A quick survey of English translations of Psalm 4:4 shows that there is little agreement about how ragaz should be rendered:
NIV In your anger do not sin; when you are on your beds, search your hearts and be silent. Selah
NASB Tremble, and do not sin; Meditate in your heart upon your bed, and be still. Selah.
BBE Let there be fear in your hearts, and do no sin; have bitter feelings on your bed, but make no sound. (Selah.)
NRSV When you are disturbed, do not sin; ponder it on your beds, and be silent. Selah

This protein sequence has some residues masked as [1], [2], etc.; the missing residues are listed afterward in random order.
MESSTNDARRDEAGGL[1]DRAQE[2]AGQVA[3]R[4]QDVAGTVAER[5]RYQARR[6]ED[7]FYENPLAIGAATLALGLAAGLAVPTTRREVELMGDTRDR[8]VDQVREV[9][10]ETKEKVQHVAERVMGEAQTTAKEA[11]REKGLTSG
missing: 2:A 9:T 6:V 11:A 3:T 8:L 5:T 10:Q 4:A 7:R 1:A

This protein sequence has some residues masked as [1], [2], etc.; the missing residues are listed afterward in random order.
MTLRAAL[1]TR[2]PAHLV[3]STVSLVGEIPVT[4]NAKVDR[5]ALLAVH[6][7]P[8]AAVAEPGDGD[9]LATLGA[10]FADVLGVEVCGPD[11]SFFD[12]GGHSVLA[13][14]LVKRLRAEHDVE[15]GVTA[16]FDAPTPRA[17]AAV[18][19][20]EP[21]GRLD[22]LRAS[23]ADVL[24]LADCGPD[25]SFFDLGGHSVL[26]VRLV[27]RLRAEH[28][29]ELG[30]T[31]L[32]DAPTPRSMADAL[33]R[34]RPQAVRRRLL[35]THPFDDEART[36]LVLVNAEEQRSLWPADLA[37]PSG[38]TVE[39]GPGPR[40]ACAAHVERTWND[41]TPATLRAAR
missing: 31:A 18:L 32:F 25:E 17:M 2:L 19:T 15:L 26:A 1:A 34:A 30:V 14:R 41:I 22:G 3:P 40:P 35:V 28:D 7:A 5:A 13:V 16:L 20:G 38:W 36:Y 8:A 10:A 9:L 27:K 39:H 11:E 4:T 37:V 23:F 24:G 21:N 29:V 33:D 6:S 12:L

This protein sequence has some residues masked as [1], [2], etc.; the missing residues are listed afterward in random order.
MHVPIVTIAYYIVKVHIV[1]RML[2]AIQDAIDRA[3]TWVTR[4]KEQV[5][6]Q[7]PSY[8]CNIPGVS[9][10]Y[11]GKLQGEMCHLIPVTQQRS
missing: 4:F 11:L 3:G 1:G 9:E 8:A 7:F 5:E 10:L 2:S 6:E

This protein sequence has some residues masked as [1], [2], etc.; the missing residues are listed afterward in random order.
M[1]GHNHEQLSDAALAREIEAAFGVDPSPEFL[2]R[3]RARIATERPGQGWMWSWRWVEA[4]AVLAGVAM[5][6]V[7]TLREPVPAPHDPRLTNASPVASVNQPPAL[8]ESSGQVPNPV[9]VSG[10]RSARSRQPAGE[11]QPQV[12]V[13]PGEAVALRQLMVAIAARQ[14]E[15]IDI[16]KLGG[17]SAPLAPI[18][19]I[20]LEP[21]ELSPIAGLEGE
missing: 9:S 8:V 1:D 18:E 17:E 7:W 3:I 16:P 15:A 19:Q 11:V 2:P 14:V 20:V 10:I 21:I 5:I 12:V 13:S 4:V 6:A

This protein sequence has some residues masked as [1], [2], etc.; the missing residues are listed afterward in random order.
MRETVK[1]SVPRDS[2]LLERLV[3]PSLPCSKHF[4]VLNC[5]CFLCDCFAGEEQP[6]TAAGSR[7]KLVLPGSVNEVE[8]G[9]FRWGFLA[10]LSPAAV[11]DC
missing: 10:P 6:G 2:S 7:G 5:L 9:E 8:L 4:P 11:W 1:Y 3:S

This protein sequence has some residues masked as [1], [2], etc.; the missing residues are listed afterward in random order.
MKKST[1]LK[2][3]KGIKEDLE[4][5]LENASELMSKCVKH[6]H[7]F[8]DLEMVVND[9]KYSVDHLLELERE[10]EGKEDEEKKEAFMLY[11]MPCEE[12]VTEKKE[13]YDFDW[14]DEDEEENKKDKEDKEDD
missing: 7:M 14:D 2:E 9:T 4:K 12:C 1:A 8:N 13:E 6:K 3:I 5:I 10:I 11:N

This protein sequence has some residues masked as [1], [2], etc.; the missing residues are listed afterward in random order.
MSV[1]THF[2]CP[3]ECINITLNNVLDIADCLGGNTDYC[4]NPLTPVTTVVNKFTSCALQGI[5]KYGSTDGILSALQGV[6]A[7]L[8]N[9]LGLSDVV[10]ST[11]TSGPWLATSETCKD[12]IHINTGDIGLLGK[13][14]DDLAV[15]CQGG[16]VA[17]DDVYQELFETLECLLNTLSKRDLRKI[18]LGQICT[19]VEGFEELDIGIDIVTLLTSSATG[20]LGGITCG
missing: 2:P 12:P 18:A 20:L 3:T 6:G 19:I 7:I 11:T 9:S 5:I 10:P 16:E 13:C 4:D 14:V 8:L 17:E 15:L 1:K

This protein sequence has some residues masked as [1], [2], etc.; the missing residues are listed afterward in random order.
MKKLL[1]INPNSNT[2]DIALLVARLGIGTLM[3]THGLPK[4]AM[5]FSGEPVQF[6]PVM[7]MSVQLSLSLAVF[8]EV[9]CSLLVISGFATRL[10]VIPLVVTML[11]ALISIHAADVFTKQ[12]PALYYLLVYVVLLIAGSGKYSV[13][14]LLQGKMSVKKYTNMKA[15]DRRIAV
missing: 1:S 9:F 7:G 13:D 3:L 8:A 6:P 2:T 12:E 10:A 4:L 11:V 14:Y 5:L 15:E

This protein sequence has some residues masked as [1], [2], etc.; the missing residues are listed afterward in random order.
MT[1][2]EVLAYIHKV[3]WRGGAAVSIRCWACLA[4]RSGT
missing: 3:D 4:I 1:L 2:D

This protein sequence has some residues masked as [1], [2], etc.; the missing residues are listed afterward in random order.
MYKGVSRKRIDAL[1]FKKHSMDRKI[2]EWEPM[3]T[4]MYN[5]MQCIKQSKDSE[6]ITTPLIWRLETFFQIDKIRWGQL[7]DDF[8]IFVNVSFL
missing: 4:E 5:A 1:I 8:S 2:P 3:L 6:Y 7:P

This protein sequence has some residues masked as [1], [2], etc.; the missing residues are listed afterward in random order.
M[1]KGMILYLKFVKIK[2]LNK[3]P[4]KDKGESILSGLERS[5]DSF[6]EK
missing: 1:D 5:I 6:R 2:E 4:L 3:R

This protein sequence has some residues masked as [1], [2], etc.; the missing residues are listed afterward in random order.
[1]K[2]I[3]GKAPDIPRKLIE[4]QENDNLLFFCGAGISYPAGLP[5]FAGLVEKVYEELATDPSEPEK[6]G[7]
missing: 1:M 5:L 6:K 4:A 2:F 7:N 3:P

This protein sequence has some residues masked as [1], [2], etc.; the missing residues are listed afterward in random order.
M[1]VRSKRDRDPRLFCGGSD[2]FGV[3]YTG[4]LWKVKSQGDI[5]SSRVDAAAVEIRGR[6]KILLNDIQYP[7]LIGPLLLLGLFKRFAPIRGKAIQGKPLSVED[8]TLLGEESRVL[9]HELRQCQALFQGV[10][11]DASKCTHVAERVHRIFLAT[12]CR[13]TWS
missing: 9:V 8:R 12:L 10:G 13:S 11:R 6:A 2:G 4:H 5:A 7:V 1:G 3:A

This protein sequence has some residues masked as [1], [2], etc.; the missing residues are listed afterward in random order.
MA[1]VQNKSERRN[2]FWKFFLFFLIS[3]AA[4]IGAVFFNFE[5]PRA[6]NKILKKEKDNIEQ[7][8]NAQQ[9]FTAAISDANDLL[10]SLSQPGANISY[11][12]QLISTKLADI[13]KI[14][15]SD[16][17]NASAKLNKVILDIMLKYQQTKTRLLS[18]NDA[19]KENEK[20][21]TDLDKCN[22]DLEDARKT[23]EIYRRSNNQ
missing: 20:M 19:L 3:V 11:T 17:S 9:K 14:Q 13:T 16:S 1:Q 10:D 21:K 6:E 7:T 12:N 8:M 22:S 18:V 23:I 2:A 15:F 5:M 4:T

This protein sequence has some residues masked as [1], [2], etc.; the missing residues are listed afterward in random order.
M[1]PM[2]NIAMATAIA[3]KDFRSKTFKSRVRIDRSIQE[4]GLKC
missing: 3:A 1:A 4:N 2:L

NKJV Be angry, and do not sin. Meditate within your heart on your bed, and be still. Selah
The definition given by Strong's seems to support all of these senses. Perhaps the ambiguity was intentional on the part of the Psalmist. But it seems odd that some translations treat the word as a command ("Be angry") and others as a condition ("In your anger"). How does the Hebrew grammar work here?